The internal combustion engine is, in essence, an air pump. It pulls air in, mixes it with fuel, hits it with a spark, and kaboom – we have motivation. Heat works against this process though, so anything that can be done to cool the air going into the motor benefits performance. Think of hood scoops as the original cold air intake, shoving outside air directly into the motor rather than forcing it to travel through a hot engine bay to reach its destination.
During the heyday of the muscle car craze of the late 1960s and early 70s, manufacturers brought a number of different hood scoop designs to market, from the non-functional types found on early Pontiac GTOs to vacuum-operated scoops like the Air Grabber on the Plymouth Road Runner and GTX and the cowl induction systems used on models like the Chevrolet Chevelle. All of them had their merits, be it aesthetic, performance, or both – but none of them had the outright cool factor of the Shaker hood scoop.
What made the Shaker design stand apart from a traditional hood scoop was that rather than using the shape of the hood to direct air into the engine, a hole was cut into a flat hood instead, and the scoop was fastened directly to the motor itself. When the hood was closed, the scoop would then peek out above the bodywork, allowing it to grab fresh air.
Since the Shaker was attached to the engine rather than the bodywork, a side benefit of the design was that the scoop would idle along with the lopey camshaft of the high performance motor it was attached to, so when you stabbed the throttle at a stoplight, you’d see the scoop shimmy and lurch around independently of the car itself.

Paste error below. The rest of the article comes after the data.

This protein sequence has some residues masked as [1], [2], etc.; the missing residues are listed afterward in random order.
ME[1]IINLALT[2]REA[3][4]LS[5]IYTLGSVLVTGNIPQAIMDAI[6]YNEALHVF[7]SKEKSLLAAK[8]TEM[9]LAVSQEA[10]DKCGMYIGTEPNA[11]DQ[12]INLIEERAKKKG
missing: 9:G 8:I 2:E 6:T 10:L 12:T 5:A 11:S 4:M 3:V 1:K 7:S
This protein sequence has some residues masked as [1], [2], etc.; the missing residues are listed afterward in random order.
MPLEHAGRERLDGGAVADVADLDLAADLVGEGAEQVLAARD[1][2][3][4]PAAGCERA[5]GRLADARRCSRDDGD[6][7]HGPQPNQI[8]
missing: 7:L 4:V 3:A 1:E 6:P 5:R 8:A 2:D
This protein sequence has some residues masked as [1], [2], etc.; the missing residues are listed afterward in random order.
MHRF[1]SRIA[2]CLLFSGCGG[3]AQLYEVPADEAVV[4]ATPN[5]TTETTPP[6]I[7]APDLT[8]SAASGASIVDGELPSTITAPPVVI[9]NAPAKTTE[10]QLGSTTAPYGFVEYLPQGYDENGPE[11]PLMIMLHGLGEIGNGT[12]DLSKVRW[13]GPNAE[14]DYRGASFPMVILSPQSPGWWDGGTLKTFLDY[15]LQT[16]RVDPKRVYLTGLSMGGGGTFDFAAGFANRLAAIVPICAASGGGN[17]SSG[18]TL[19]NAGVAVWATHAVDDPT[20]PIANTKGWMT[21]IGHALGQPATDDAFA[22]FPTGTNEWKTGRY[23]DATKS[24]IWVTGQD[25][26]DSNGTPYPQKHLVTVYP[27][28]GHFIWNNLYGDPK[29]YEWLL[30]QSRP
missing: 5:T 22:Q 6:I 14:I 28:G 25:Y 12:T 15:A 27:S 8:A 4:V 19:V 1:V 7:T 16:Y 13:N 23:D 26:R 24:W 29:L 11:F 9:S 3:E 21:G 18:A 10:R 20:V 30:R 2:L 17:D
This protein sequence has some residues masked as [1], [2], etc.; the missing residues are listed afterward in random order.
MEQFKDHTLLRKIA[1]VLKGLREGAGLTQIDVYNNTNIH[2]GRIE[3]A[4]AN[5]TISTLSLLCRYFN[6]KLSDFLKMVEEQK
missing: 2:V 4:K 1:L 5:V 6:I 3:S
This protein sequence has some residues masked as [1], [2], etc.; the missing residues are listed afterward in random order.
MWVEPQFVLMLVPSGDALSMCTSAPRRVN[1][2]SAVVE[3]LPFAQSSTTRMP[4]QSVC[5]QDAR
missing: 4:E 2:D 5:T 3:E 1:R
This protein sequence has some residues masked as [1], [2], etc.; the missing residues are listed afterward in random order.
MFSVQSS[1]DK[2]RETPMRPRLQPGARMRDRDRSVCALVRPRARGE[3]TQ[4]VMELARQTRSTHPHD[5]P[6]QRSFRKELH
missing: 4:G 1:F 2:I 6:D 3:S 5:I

Some initial Chrysler brochures referred to the scoop design as the “Incredible Quivering Exposed Cold Air Grabber”, but, mercifully, someone within the company had the sense to adopt the colloquial “shaker” term that Ford and Pontiac guys were already using to describe similar setups offered on Mustang and Goats of the day.
After just a few years on the market as an option on both the Dodge Challenger and the Plymouth Barracuda, Chrysler’s Shaker scoop – along with most of the rest of the performance hardware of the day – fell by the wayside as government regulations, skyrocketing insurance premiums, and a new nationwide focus on fuel economy worked in tandem to bring the muscle car era to a close by the mid-1970s.
For Mopar fanatics, interest in a revival of the Shaker scoop picked up steam when the LX platform that underpins the 300, Charger and (in a modified form) Challenger debuted in 2005, which finally gave Chrysler fans a rear wheel drive, Hemi-powered car to work with again. It didn’t take long before aftermarket companies like Danko Reproductions noticed an opportunity to recapture some of that Mopar muscle car heritage, and they began offering shaker-style scoop retrofits for those cars, as well as the tragically short-lived Dodge Magnum.
It wasn’t until 2008 that we got our first hint at a potential return of the factory-installed Shaker scoop when Dodge showcased a Viper-powered Challenger SRT10 Concept at the SEMA show, replete with a pair of massive nostrils sticking out through an opening in the hood. The Challenger SRT10 and its Shaker scoop never managed to get past the conceptual stage, and nearly half a dozen years went by with the aftermarket continuing to fill the hole by Chrysler’s performance division. In 2013, Dodge finally brought back the scoop as a factory-installed option when it unveiled the new 2014 Dodge Challenger R/T Shaker trim package at that year’s SEMA show.